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Creative therapy: Five creative outlets that help you stress less

Trinity College Foundation Studies

Thu Sep 07 2017


Ah stress, that demon that students know all too well. As assignments pile on and the responsibilities you have to your studies, your work and your social life become harder to manage, finding ways to entertain yourself and have a bit of ‘me’ time can be difficult.

But if you are looking to de-stress, why not consider taking up something in the creative arts to help you do so? Creative therapy is massively useful — by creating something or giving your creation meaning and purpose, you’re allowing yourself to be expressed (even if you’re not great at it) and doing that absolutely helps in developing a better and more mindful you.

So get those creative juices flowing! If you’re not sure where to start, we recommend the following creative outlets that students can take up to help them de-stress.


Whether you’re moving in rhythm with the beat or just awkwardly grooving, dancing is a good way to release all of that pent-up stress.

No experience in dancing? No problem. YouTube is a fantastic place start with tons of beginner tutorials that teach you how to get moving.

The best part of dancing is that you’re also getting some physical exercise done as well. If you need more direction and help, consider going for Zumba classes at a gym. Zumba is a fun dance class that uses high energy, but easy to follow steps, to ensure that everyone can participate.

Otherwise, even just goofing off in your room to your favourite tunes can help relieve stress. In the immortal words of Taylor Swift, “Shake it off, just shake it off”.

Creative writing

Got lots of thoughts on your mind? Write it down in a diary!

Writing down your thoughts and feelings is one of the best ways to let go of tension in yourself. Words are powerful and writing it down can really help you cope with any stress you might be feeling. It might even help you understand the cause of your stress if you can visualise it on paper. All you need is stationery!

Keeping a diary isn’t the only option for would-be writers out there. Journaling has made a bit of a comback in recent times and you can do it in a variety of ways: dot journaling or bullet journaling, for example, are two easy ways of keeping track of your daily life, your dreams, aspirations and even frustrations!

Painting and Drawing

You might think that artistic hobbies are daunting and require a lot of skill, but you don’t really need to be a Picasso or a Van Gogh at all.

Do not overthink the craft and just paint or draw whatever you think of or feel. By making various shapes and adding various colours, it can be very captivating and spiritually and emotionally therapeutic. By immersing yourself and concentrating on your drawings, you can easily forget about your troubles and can also give you a sense of accomplishment and happiness upon completion.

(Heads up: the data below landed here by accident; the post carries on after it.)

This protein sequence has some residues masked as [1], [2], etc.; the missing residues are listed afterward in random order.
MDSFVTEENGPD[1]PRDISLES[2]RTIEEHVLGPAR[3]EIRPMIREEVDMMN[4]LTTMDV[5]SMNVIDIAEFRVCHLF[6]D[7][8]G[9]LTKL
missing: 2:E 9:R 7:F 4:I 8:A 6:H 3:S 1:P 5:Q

For those of you who are not into abstract or traditional art, feel free to check out some creative apps that allow you to create art digitally. The best part? They’re free (mostly)! Draw or paint on your phone during your commute and conquer stress.


Ever wanted to try your hand at playing an instrument? Now’s the time to pick it up! Most of us already listen to music to relax and de-stress but learning how to play it yourself or even make it can lead to a better state of mental health.

If you have a friend who can teach you, get them to assist or just self-teach yourself by watching YouTube tutorials online. Don’t worry about making mistakes, just do it for fun and if you really enjoy it, why not sing and hum along to your song too?

That said, if you’re not as adventurous and just want to listen to music, create your own playlist of songs you find help you to calm down and relax when you need to. There’s also a joy in finding new artists and bands that play the kind of music you like too so have a look and see what’s out there.


When you tire of the view around you, take out your camera or your phone and look at the world through a different lens. Taking up photography can help you see life a little differently and you don’t even have to be a pro at it.

Furthermore, there’s no plan for photography — just capture anything that catches your eye. When you’re out with friends, take pictures of food (flat lay your next meal!) or moments you’ll remember and look back fondly on. If you happen across some interesting monuments or landmarks, whip out your camera and shoot. If you want picturesque shots, try heading to areas such as Docklands, the Yarra River, St Kilda Pier, the Shrine of Remembrance and the Royal Botanic Gardens.

This story was produced by Media and Communication students at Trinity College Foundation Studies as part of Meld’s community newsroom collaboration. Education institutions, student clubs/societies and community groups interested in being involved can get in touch with us via